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Shirley Barnea is a Grade 10 student and member of the green team at St. George’s School of Montreal.

Imagine that a mysterious virus broke out – something that doctors say was larger than anything we have ever experienced, and threatens our existence as a species. Imagine that it had already killed scores of people, and the evidence suggests the epidemic is only getting worse, but is completely preventable.

It would be the only thing people talk about, right? Surely everyone would immediately try to do everything they could to help. It would be all hands on deck, and no one would question the urgency of the matter. Everyone would be willing to compromise their personal comfort, even if the economy suffered in the process.

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So when it comes to climate change, why are our actions falling so short?

Facing the risk: Climate impacts that young Canadians will have to contend with

Climate activist Greta Thunberg leads Montreal climate strike amid aviation emissions talks

Federal election 2019: Where the four main parties stand on climate policy

Climate change is finally making headlines, but most people are still doing little or nothing to stop it. Adults talk about how horrible the situation is, and yet most just continue living as if we had the resources of nearly five Earths to spare. Yes, there’s more understanding than ever that making responsible changes on personal, corporate and governmental levels is vital – and yet few actions reflect that new awareness.

What the average Canadian is currently doing to help the environment is negligible when compared with the scale of the problem. For example, most people recycle. That’s great, but the oceans are drowning in plastic all the same, and Canada is embarrassingly the No. 1 producer of trash per capita in the world.

We have grown accustomed to an extremely comfortable lifestyle, one with disastrous consequences. Is there any logic in continuing to put so many resources into products that are usually just used for a few minutes, whether it’s plastic bags or takeout containers? Does it really make sense for families who live in places with good public transportation to own one or two polluting cars that require significant resources to build, and that typically sit parked for the majority of the day? This is all wrong.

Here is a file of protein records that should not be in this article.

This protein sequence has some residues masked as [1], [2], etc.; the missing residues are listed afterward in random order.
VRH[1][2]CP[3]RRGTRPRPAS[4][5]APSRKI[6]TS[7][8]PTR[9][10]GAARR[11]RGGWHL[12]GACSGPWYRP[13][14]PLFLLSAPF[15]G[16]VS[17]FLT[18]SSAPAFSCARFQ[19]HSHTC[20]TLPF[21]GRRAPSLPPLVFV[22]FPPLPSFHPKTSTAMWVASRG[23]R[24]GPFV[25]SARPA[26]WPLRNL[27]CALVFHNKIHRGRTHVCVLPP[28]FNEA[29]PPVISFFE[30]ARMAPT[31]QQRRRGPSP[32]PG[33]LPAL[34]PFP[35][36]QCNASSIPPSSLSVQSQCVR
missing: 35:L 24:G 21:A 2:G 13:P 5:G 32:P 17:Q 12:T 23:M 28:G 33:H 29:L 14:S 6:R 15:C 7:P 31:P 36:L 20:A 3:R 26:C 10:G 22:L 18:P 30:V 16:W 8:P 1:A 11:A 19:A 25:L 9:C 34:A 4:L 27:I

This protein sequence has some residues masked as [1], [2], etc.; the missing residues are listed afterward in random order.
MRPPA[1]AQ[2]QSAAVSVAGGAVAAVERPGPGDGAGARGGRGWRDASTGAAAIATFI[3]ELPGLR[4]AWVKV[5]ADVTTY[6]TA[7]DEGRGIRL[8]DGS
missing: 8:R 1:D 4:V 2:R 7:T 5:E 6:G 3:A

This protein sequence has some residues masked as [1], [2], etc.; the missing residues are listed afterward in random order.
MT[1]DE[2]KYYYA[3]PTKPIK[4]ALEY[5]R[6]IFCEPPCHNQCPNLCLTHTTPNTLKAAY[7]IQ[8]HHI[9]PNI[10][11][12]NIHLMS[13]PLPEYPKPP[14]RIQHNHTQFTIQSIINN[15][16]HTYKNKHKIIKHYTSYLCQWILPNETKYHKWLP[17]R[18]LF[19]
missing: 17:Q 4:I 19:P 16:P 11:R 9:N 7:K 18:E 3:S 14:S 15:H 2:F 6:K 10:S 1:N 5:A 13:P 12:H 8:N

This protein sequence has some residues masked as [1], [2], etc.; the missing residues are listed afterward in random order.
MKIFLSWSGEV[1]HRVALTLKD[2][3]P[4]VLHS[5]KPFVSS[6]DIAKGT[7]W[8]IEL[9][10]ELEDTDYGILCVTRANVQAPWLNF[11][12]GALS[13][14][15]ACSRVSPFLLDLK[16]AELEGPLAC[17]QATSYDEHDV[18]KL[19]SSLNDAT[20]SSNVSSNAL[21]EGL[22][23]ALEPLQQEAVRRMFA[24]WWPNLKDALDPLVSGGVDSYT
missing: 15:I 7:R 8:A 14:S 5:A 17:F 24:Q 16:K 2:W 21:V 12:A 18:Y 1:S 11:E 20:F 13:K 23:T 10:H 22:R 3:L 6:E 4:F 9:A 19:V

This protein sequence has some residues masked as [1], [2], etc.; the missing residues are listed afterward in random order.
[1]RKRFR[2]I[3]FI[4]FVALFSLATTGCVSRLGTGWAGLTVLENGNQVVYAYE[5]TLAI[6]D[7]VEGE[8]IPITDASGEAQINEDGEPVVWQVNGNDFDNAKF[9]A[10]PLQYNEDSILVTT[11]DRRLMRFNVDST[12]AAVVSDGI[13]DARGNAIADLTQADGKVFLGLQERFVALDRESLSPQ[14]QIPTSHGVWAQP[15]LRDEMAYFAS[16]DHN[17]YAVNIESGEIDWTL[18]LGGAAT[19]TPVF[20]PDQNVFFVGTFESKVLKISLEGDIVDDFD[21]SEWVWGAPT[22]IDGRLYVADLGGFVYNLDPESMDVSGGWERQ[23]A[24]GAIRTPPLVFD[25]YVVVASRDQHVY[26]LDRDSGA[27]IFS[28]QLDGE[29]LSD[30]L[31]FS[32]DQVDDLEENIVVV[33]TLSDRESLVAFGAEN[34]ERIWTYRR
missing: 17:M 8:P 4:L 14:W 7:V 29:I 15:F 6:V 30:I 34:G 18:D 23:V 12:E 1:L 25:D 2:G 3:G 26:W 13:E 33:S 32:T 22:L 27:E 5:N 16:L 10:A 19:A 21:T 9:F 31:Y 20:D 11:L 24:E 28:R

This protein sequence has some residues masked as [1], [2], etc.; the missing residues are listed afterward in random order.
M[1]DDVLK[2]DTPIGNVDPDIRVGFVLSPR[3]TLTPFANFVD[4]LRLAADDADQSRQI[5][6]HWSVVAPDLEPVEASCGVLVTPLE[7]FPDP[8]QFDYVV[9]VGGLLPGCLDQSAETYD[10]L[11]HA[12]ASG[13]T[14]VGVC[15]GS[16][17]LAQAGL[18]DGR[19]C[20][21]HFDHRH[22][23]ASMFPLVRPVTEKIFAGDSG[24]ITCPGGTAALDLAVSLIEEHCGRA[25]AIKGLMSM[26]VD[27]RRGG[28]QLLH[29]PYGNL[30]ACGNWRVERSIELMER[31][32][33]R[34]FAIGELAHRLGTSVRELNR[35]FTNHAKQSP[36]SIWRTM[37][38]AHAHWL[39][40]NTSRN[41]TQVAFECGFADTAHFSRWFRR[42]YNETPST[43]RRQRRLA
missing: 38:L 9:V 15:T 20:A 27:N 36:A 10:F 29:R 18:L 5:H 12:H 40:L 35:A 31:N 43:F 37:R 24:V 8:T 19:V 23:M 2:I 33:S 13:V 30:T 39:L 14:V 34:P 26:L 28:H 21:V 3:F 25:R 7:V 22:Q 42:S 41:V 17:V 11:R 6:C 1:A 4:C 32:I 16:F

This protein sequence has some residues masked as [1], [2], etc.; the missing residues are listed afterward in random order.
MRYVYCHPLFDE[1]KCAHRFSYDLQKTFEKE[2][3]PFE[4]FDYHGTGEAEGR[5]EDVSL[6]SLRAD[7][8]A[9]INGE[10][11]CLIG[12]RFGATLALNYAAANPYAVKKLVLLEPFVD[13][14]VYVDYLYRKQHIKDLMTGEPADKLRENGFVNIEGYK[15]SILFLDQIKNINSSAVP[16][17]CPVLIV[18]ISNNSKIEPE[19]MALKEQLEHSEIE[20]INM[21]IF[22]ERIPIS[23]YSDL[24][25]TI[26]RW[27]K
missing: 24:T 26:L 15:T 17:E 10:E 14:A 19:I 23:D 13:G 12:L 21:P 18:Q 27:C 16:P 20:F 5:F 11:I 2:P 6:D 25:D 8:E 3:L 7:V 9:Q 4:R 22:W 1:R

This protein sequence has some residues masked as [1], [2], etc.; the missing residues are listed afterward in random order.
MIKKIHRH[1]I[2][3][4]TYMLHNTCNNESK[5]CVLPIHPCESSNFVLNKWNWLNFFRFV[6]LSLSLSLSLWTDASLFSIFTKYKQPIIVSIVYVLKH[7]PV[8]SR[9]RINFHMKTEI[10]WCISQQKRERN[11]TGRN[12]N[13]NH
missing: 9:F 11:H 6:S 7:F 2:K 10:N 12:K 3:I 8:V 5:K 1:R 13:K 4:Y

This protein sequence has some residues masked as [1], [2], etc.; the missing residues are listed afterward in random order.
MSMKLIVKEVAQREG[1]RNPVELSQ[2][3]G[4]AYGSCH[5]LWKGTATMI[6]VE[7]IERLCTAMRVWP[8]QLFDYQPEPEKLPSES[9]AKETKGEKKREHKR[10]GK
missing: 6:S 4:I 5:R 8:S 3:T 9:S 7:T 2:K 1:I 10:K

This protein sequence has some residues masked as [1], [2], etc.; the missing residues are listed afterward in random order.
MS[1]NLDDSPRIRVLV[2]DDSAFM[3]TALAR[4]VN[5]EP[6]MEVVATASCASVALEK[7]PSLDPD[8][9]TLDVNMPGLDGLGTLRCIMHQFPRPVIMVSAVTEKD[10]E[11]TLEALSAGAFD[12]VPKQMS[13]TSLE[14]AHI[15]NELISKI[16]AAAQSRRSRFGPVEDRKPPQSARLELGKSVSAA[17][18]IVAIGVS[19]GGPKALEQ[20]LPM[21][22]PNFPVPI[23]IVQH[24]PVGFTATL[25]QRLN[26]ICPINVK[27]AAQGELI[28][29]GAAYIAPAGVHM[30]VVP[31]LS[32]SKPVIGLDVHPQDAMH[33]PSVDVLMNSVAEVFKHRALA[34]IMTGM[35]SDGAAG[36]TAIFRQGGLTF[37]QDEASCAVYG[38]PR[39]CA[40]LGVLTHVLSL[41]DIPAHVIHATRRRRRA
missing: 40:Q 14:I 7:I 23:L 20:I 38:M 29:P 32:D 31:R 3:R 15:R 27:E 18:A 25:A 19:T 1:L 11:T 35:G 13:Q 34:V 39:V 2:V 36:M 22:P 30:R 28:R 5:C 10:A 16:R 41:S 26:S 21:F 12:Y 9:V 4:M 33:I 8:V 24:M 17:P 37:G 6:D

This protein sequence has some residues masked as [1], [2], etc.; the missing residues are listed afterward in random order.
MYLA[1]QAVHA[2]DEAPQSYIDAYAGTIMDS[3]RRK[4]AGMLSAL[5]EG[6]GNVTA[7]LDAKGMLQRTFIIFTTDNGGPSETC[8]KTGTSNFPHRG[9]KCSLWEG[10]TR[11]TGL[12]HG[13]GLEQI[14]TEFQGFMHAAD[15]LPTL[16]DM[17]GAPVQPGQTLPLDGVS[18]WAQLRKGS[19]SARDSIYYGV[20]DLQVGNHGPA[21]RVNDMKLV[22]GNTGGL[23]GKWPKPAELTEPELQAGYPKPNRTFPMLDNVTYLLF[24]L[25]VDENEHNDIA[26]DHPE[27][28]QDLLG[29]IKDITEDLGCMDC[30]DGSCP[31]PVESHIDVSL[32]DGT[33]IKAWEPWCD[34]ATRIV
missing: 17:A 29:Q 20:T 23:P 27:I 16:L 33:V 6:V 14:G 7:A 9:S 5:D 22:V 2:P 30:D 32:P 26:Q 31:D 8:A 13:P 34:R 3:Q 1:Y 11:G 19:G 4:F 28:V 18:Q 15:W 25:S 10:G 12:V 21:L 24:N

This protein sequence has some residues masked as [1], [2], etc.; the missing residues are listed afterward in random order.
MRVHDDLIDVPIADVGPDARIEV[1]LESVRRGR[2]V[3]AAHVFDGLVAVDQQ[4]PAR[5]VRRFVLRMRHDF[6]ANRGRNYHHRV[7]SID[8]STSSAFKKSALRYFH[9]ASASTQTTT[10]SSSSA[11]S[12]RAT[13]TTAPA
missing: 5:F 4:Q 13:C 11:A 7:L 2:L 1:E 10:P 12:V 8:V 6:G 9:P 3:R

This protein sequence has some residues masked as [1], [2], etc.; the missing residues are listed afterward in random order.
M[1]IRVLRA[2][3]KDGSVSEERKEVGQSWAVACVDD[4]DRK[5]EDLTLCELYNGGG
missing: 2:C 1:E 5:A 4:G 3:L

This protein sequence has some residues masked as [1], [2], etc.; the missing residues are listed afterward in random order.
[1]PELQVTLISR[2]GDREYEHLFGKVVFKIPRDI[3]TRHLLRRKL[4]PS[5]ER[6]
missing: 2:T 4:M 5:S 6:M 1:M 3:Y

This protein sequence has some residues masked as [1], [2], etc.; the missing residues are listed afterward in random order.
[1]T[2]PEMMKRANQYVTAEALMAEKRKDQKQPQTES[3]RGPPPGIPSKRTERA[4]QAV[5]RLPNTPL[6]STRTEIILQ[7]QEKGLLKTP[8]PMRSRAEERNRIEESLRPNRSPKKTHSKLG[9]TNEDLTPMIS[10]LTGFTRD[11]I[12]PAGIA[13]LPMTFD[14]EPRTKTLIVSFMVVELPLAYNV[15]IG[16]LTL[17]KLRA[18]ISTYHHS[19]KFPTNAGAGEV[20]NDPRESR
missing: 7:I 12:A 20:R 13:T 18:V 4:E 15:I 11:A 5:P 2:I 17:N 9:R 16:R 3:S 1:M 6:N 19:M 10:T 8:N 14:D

The driving force behind the fight against climate change is people of my generation because we can see what our future holds – and because we see what little is being done by adults today. This is why I will march on Sept. 27, participating in a global movement that started just a year ago as the protest of Swedish teen Greta Thunberg. I’ll be joining the hundreds of thousands of people expected to take to the streets of Montreal demanding climate action.

When people see us striking, protesting, compromising our comfort and calling for real action, they often applaud; they say that we are cute, that we are inspiring, that we give them hope. But we don’t need your praise. Save your compliments and start doing something. It is actions that matter, not words. So act.

When considering your next car, choose a zero-emissions vehicle, or no vehicle at all. When debating where you want to go for your next vacation, scrap the carbon-heavy flights to Europe and go camping nearby instead – or, if you do fly, purchase carbon offsets. When considering your next meal out, eat in the restaurant, or avoid to-go containers by bringing your own. When you’re craving those amazing mangoes from across the globe, look for the same satisfaction from beautiful local berries instead. And you should call on major companies to start acting in the same way.

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There is no question that Canadians are, by and large, very fortunate. We have an abundance of space, resources, peace and prosperity. So what’s stopping us from meeting the goals we set for ourselves in the Paris accord? It’s not about how much it will cost, or if our efforts are significant enough – it’s about how much it will cost to do nothing. It’s about bringing the world together to save our common future.

Young people are often dismissed. People say we’re not serious, or that we don’t care, or that we simply don’t understand the complexity of things. But we do. With this existential threat, many of us have come to a decision: If not everyone is there yet on climate change, we’ll lead the way. And we will march in the hope that the strike will be followed by real action – not just talk.

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